In a second programming pass, the storage element's threshold voltage level is set according to the bit being programmed into the upper logical page. If the upper logical page bit is to store a logic “1,” then no programming occurs since the storage element is in one of the states E or A, depending upon the programming of the lower page bit, both of which carry an upper page bit of “1.” If the upper page bit is to be a logic “0,” then the threshold voltage is shifted. If the first pass resulted in the storage element remaining in the erased state E, then in the second phase the storage element is programmed so that the threshold voltage is increased to be within state C, as depicted by arrow 2520. If the storage element had been programmed into state A as a result of the first programming pass, then the storage element is further programmed in the second pass so that the threshold voltage is increased to be within state B, as depicted by arrow 2510. The result of the second pass is to program the storage element into the state designated to store a logic “0” for the upper page without changing the data for the lower page. In both FIG. 24 and FIG. 25 the amount of coupling to the floating gate on the adjacent word line depends on the final state.

In one embodiment, a system can be set up to perform full sequence writing if enough data is written to fill up an entire page. If not enough data is written for a full page, then the programming process can program the lower page programming with the data received. When subsequent data is received, the system will then program the upper page. In yet another embodiment, the system can start writing in the mode that programs the lower page and convert to full sequence programming mode if enough data is subsequently received to fill up an entire (or most of a) word line's storage elements. More details of such an embodiment are disclosed in U.S. Patent Application Pub. No. 2006/0126390, titled “Pipelined Programming of Non-Volatile Memories Using Early Data,” published Jun. 15, 2006, and incorporated herein by reference in its entirety.

FIGS. 26 a-c disclose another process for programming non-volatile memory that reduces the effect of floating gate to floating gate coupling by, for any particular storage element, writing to that particular storage element with respect to a particular page subsequent to writing to adjacent storage elements for previous pages. In one example implementation, the non-volatile storage elements store two bits of data per storage element, using four data states. For example, assume that state E is the erased state and states A, B and C are the programmed states. State E stores data 11. State A stores data 01. State B stores data 10. State C stores data 00. This is an example of non-Gray coding because both bits change between adjacent states A and B. Other encodings of data to physical data states can also be used. Each storage element stores two pages of data. For reference purposes, these pages of data will be called upper page and lower page; however, they can be given other labels. With reference to state A, the upper page stores bit 0 and the lower page stores bit 1. With reference to state B, the upper page stores bit 1 and the lower page stores bit 0. With reference to state C, both pages store bit data 0.

The programming process is a two-step process. In the first step, the lower page is programmed. If the lower page is to remain data 1, then the storage element state remains at state E. If the data is to be programmed to 0, then the threshold of voltage of the storage element is raised such that the storage element is programmed to state B′. FIG. 26A therefore shows the programming of storage elements from state E to state B′. State B′ is an interim state B; therefore, the verify point is depicted as Vvb′, which is lower than Vvb.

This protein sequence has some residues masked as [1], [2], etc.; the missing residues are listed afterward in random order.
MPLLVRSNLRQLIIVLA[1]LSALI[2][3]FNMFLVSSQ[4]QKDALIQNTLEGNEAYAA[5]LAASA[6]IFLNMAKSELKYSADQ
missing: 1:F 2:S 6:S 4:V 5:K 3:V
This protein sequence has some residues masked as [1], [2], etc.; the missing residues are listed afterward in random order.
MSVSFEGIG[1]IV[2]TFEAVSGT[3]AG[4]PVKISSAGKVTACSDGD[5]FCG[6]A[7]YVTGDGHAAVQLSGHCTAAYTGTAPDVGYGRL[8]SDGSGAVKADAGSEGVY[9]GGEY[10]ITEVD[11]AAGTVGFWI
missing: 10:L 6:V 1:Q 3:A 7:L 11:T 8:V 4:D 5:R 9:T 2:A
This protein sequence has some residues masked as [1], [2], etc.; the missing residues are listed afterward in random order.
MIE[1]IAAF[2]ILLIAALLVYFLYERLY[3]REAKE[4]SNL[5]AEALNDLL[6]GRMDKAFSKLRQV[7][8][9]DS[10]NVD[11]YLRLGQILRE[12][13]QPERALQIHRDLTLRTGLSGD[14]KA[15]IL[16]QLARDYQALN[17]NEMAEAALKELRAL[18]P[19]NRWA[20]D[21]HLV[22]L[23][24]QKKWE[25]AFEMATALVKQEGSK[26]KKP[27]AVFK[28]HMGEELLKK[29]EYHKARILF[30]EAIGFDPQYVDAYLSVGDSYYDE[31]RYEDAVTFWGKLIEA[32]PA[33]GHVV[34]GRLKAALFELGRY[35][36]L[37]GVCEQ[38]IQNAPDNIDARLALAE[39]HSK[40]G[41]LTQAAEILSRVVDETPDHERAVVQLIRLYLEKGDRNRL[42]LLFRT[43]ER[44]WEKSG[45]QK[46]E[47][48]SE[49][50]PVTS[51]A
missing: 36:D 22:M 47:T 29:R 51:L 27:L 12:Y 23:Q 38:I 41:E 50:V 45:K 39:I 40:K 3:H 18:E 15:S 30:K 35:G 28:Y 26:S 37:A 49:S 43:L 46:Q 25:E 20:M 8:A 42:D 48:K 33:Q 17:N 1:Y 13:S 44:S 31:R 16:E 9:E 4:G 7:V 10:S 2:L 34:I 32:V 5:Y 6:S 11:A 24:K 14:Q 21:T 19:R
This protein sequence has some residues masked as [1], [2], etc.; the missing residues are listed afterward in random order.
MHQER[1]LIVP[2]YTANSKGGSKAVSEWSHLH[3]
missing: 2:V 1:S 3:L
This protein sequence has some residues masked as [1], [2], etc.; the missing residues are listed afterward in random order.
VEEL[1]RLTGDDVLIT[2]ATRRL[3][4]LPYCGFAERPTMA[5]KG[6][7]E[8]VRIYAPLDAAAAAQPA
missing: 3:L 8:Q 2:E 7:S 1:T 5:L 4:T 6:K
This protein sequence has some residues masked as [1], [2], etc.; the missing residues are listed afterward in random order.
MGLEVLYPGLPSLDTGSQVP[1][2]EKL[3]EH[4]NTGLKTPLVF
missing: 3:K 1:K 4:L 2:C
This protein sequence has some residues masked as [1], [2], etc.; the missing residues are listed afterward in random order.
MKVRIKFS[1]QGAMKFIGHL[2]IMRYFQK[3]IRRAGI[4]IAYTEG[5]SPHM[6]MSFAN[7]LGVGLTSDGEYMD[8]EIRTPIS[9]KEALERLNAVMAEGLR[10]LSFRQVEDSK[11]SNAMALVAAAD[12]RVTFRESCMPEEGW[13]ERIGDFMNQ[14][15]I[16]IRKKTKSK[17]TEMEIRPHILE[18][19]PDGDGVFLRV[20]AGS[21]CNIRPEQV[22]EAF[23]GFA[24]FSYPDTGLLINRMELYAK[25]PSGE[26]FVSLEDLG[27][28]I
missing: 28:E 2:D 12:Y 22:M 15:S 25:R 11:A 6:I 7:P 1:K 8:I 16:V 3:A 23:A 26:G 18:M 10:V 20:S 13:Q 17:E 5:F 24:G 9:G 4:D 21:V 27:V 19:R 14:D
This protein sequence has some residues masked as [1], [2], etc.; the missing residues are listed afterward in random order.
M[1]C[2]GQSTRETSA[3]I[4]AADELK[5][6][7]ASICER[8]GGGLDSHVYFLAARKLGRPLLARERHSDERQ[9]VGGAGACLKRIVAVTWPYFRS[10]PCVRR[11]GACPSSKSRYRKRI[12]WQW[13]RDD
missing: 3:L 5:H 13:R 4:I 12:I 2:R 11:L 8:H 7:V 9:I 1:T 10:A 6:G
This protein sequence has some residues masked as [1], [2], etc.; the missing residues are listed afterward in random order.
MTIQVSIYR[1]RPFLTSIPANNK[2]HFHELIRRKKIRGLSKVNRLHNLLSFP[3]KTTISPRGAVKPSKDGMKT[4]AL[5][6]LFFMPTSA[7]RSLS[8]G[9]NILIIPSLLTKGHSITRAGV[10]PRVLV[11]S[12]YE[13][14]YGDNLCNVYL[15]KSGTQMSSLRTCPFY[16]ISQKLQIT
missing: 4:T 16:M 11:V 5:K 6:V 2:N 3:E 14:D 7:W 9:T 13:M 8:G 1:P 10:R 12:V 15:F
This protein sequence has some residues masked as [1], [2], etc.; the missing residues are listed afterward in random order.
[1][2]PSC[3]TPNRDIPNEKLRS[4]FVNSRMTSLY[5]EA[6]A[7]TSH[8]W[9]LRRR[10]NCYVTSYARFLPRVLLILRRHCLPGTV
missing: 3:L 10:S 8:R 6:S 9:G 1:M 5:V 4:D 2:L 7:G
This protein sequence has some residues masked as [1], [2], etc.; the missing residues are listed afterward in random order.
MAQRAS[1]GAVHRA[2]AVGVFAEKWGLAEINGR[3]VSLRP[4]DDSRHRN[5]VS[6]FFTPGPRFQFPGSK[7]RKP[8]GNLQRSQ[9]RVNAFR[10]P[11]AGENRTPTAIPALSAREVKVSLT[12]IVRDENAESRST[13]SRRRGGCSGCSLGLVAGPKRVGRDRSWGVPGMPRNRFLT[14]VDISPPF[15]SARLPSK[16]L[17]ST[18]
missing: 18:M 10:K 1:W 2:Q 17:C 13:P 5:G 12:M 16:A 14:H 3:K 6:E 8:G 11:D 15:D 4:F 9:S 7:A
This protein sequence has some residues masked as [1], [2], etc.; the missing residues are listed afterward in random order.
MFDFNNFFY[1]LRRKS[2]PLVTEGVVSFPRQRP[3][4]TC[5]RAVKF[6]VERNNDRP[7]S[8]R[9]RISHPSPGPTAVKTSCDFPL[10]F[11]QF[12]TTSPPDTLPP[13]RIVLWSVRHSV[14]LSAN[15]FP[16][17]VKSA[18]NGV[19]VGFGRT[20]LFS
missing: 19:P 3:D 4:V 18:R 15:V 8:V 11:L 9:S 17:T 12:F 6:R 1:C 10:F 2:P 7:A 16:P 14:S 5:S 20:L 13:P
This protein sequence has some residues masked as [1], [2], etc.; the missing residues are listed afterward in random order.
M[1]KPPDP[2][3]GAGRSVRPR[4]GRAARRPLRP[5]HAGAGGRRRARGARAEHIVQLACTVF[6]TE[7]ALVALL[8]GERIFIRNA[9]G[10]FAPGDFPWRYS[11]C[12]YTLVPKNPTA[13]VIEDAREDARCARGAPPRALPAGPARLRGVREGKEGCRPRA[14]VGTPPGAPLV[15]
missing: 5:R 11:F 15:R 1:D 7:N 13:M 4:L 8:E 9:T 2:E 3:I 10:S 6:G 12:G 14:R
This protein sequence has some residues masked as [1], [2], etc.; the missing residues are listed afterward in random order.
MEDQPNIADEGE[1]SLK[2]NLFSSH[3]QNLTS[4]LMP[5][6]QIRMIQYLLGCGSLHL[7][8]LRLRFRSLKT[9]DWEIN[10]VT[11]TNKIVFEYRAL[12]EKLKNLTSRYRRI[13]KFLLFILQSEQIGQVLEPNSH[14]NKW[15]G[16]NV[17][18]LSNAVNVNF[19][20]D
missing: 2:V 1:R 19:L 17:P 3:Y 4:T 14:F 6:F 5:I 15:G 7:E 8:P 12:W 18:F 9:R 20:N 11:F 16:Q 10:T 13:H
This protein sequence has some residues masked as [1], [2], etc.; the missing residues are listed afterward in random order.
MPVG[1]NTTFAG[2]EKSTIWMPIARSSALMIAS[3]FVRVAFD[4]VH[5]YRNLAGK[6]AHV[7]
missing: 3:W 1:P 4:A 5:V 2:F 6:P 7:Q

In one embodiment, after a storage element is programmed from state E to state B′, its neighbor storage element (WLn+1) in the NAND string will then be programmed with respect to its lower page. For example, looking back at FIG. 3, after the lower page for storage element 346 is programmed, the lower page for storage element 345 would be programmed. After programming storage element 345, the floating gate to floating gate coupling effect will raise the apparent threshold voltage of storage element 346 if storage element 345 had a threshold voltage raised from state E to state B′. This will have the effect of widening the threshold voltage distribution for state B′ to that depicted as threshold voltage distribution 2650 of FIG. 26B. This apparent widening of the threshold voltage distribution will be remedied when programming the upper page.

FIG. 26C depicts the process of programming the upper page. If the storage element is in erased state E and the upper page is to remain at 1, then the storage element will remain in state E. If the storage element is in state E and its upper page data is to be programmed to 0, then the threshold voltage of the storage element will be raised so that the storage element is in state A. If the storage element was in intermediate threshold voltage distribution 2650 and the upper page data is to remain at 1, then the storage element will be programmed to final state B. If the storage element is in intermediate threshold voltage distribution 2650 and the upper page data is to become data 0, then the threshold voltage of the storage element will be raised so that the storage element is in state C. The process depicted by FIGS. 26A-C reduces the effect of floating gate to floating gate coupling because only the upper page programming of neighbor storage elements will have an effect on the apparent threshold voltage of a given storage element. An example of an alternate state coding is to move from distribution 2650 to state C when the upper page data is a 1, and to move to state B when the upper page data is a 0.